Under pressure

Russia’s prime minister Vladimir Putin is under immense public pressure to step down in the wake of a seriously disputed general election. Putin’s party, United Russia, won elections to parliament earlier this month. His party won just under 50 per cent of the vote, down sharply from 64 per cent in the 2007 election. His political opponents and a large section of the public have accused his government of rigging the election in United Russia’s favour.

Mass public rallies – these have been described as among the largest ever since the disintegration of the Soviet Union two decades ago -- have rocked Russian cities over the past few weeks demanding Putin’s exit and a re-election. But Putin is standing his ground. Last week president Dmitry Medvedev offered electoral reforms. But these have failed to cut ice with angry Russians. Only a few months ago, Putin’s victory in upcoming presidential elections seemed inevitable. The anti-Putin protests sweeping through Russia now suggest that Putin cannot take his return to the Kremlin for granted.

Those demanding Putin’s resignation will have drawn inspiration from the Arab Spring protests. But there are warnings coming from Egypt that they will need to heed. People’s power might be successful in removing authoritarian leaders but it results in immense political and economic instability. This is a scenario that many Russians would like to avoid. Putin’s supporters are already reminding them of the terrible upheaval they suffered for over a decade following the disintegration of the Soviet Union and how it was Putin’s leadership that put the country back on track. A concerted campaign is on to remind Russians that without Putin Russia will return to the chaos of the Yeltsin years. Whether Russians will buy that argument remains to be seen.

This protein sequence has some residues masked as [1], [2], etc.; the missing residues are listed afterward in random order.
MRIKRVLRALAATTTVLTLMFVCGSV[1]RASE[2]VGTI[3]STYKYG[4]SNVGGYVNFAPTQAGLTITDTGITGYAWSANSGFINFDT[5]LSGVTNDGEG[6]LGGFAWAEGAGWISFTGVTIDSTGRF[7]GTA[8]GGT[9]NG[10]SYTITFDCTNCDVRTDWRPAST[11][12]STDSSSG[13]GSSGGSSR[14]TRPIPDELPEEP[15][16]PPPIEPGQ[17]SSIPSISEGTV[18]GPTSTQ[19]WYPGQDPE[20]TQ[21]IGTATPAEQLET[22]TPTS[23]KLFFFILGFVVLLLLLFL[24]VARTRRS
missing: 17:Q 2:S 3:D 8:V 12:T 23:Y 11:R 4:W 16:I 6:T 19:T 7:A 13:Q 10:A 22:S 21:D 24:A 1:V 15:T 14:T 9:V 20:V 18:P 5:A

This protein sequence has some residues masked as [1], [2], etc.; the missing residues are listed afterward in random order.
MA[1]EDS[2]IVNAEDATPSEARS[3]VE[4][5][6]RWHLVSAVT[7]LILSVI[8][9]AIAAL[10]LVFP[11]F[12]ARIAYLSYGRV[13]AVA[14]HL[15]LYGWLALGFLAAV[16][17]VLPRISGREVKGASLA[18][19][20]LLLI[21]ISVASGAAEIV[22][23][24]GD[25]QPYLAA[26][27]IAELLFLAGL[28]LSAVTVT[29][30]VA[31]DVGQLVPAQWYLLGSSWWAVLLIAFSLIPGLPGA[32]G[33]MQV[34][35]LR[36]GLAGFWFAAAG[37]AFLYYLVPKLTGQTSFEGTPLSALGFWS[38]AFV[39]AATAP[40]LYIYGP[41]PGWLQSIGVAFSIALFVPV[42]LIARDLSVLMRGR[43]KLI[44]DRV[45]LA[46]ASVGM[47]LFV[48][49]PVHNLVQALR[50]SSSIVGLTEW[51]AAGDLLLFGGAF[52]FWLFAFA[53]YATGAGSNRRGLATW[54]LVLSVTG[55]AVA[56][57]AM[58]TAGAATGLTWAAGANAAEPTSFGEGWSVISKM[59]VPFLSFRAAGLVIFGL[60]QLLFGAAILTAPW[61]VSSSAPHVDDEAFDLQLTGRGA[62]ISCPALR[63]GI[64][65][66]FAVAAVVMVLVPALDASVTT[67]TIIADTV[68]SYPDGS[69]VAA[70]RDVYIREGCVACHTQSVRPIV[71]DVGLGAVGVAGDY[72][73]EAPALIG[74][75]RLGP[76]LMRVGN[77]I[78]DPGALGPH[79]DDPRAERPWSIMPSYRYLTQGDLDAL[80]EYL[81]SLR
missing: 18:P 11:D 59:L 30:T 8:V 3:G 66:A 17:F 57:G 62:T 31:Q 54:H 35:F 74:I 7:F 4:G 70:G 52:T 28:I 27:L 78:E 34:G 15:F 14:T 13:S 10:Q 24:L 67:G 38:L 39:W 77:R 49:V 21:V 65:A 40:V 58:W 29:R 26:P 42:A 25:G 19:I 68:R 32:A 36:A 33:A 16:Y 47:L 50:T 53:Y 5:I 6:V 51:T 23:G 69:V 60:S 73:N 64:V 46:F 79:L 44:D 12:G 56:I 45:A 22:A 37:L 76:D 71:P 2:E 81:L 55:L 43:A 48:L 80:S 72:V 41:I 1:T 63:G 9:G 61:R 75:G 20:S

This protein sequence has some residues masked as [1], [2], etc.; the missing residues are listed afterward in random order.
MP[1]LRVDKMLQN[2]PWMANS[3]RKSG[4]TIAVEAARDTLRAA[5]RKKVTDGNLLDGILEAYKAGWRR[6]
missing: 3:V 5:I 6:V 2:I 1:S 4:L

So far the protests have been peaceful and rather orderly. There is a danger of rifts emerging and this could see the anti-Putin movement implode. This is the scenario that the government will be hoping for and working towards. It will seek to incite violence in order to justify use of force against the protestors. This could result in street-fighting of the kind witnessed in the early 1990s. The current face-off between Putin and the public benefits no one but Russia’s rivals abroad. Putin must get off his high horse and meet the people’s demands half-way.

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